Siberian Elm

(Question)

We have a very old hedge (might be 50 years?) and it looks like it might be Siberian elm.  This morning someone driving carelessly lost control of their car in the snow and hit it, breaking off five large trunk-sections right near the base.  It’s hard to tell from the picture but most of what you see is broken but still held up by an old chain link fence it’s become enmeshed with.  We are pretty upset about losing it and will now have a huge gap.  Can you recommend a good nursery that might be able to help us find replacement plants for the missing section?

(Answer)

Siberian Elm (Ulmus pumila) is a non-native tree/shrub that is frequently used for hedges as it is a fast growing plant.  It requires frequent pruning to keep it under control.  Purchasing replacement shrubs for those damaged is one option.

As Master Gardeners, we do not recommend specific garden centres.

I would suggest you contact your local or favourite garden centre, that carries shrubs and trees, and ask them to source the required number and size of Siberian Elms that you need to fill the gap.  It may be difficult to source Siberian Elms as they are considered invasive, but your nursery may be able to special order them.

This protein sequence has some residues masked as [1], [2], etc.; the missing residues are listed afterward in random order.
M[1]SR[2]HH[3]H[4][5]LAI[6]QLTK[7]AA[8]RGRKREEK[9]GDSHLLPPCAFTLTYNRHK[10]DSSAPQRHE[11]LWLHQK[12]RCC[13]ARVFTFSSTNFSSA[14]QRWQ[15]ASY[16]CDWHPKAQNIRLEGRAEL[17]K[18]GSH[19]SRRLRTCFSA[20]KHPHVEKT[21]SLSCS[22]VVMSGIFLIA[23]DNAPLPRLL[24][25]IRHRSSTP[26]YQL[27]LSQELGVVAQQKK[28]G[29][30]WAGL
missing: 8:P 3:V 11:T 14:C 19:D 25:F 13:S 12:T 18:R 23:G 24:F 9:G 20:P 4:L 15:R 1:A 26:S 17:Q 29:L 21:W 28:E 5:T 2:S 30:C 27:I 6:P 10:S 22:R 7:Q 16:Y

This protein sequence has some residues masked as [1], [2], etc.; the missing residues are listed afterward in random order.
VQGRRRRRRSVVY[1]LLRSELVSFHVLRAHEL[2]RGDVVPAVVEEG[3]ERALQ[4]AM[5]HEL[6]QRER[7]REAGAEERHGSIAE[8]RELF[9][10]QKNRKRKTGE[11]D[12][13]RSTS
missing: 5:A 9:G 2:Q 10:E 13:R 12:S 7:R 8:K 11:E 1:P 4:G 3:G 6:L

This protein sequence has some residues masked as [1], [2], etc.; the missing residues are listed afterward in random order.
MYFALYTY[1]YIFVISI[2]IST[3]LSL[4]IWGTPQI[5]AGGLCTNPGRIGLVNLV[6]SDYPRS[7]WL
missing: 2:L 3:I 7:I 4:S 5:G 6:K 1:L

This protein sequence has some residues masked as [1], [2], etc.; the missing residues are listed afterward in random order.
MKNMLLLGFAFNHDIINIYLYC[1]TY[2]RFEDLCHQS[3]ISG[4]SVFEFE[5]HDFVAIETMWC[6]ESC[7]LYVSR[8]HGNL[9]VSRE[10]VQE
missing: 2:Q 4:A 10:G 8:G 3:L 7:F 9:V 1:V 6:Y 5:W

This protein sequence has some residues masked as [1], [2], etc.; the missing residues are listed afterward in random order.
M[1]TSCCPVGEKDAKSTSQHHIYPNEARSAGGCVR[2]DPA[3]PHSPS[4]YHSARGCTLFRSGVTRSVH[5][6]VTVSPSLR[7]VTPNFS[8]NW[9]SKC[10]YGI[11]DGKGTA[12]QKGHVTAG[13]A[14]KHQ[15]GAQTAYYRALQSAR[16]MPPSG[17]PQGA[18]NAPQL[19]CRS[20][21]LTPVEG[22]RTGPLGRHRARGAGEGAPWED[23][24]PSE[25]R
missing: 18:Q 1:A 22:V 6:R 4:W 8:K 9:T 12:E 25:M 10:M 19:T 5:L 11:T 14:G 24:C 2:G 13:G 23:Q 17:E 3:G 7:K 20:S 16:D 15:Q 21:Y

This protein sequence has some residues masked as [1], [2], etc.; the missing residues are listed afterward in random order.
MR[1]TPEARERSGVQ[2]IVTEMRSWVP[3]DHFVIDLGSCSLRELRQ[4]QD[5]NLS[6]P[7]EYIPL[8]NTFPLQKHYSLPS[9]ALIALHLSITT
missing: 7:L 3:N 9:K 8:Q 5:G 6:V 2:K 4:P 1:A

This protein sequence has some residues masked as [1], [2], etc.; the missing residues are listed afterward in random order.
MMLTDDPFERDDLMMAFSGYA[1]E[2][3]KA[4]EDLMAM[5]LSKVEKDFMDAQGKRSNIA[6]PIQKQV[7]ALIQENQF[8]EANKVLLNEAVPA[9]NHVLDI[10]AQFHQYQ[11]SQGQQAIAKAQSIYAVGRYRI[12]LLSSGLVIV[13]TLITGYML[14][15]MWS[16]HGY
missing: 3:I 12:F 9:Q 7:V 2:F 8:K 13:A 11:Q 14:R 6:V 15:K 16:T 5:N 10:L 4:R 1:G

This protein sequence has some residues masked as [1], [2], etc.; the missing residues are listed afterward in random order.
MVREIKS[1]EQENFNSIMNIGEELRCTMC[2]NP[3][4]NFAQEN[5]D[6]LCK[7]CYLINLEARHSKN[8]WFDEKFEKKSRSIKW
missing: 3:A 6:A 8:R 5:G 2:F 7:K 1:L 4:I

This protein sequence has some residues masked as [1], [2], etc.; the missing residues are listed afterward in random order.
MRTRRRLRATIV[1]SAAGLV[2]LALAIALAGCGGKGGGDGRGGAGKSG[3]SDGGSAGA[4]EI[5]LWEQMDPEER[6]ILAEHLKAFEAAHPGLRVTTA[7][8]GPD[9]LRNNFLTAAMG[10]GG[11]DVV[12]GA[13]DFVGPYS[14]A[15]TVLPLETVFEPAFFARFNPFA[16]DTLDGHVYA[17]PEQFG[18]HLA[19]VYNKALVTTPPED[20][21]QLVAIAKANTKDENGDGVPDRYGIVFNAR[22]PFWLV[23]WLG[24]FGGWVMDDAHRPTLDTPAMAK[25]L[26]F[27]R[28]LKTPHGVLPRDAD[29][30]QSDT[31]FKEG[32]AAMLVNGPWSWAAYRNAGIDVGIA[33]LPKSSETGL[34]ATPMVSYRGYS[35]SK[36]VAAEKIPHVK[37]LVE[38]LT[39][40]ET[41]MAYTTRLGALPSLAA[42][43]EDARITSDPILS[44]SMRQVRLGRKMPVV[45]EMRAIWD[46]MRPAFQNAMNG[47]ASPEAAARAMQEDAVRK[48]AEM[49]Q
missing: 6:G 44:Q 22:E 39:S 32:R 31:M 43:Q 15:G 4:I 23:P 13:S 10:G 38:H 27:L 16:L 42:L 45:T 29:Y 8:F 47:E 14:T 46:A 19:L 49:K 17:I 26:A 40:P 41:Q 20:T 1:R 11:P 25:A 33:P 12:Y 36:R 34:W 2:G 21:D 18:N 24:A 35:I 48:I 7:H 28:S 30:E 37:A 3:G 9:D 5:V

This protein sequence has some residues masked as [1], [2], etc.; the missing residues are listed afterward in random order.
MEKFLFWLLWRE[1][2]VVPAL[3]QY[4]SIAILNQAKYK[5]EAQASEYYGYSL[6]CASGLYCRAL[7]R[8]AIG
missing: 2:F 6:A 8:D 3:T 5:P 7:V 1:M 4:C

You do not state your location, but if you are in an area with a Horticultural Society, it may be worth while approaching them to see if they have any ideas about sourcing shrubs for you.

There are a couple of other options if you cannot find new Siberian Elms and are determined that you want to keep the hedge.  If the damaged plants have diameters under 10 cm, you can cut them back to within several centimetres from the ground.  New shoots will emerge from the trunk and eventually fill in the space.  A second option would be to look through your hedge in the spring for seedlings which could be transplanted.  Siberian Elms produce copious amounts of seed and seedlings can often be found.

If you have difficulty replacing these shrubs, it may be just the opportunity you need to plant something different that is not as invasive, but affords your garden the privacy needed.

For more information on the Siberian Elm, see the link below:

www.torontogardens.com/2009/04/warning-siberian-elm-needs-firm-hand.html/